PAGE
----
Mound-creating pests can quickly convert beautiful lawns into unsightly dirt piles and struggling grass. Putting an end to their soil-moving endeavors depends on accurately identifying the pest involved. Mounds reveal signs of the pest behind the damage.


Gophers are the largest common mound-producing backyard pests. These burrowing rodents can create large mounds from the dirt they excavate. These signs help identify gopher mounds:
  • Fan- or crescent-shaped distribution of coarse soil
  • Hole at the side of the mound, at the fan's base
  • Soil slopes up to one side, away from the hole
  • No visible tunnels in lawn


Moles are smaller than gophers, but their lawn-damaging handiwork covers a lot of ground. They create mounds, or "molehills," as they burrow and tunnel near the soil's surface. These signs help identify mole mounds:
  • Round, cone-like distribution of coarse soil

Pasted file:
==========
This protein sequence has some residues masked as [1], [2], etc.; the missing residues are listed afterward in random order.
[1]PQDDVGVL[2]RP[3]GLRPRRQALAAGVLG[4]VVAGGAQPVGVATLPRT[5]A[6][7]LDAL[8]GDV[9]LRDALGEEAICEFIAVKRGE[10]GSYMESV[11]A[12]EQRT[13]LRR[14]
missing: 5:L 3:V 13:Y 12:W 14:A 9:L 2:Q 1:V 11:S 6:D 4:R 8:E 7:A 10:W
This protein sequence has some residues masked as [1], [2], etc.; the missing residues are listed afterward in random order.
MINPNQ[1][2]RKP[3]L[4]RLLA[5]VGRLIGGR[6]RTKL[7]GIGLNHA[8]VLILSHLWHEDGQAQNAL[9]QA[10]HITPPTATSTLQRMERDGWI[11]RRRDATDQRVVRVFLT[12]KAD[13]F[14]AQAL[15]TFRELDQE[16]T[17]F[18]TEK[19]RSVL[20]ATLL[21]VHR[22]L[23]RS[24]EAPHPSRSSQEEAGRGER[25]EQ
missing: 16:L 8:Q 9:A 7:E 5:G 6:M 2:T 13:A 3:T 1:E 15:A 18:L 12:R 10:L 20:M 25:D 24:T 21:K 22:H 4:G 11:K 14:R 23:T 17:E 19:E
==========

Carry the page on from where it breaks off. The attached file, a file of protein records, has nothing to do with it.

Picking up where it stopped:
• Entry hole centered in the mound
  • Soil slopes equally on all sides
  • Visible raised tunnels, just below the soil surface

Fire Ants

Depending on how long they've gone undisturbed, fire ant mounds can grow quite large. In lawns, they're usually just a few inches tall before they're recognized. These signs can help you identify fire ant mounds:
  • Irregular, rounded shape
  • No visible entry hole in center or sides
  • Fluffy, finely textured soil
  • Often appear after heavy rains


After effective treatment, use the mound's soil to fill any visible openings. Then rake the remainder into a thin layer on the surrounding turf. If grass under the mound is still green and healthy, it should bounce back. If grass is yellow, brown or missing, simply repair the bare spots in your lawn. An all-in-one combination grass seed, mulch and fertilizer product will have your lawn green again fast. Until you're certain you've identified your mounding pest properly, err on the side of caution. Fire ants swarm, bite and sting when their mounds are disturbed, so take care when inspecting and treating them.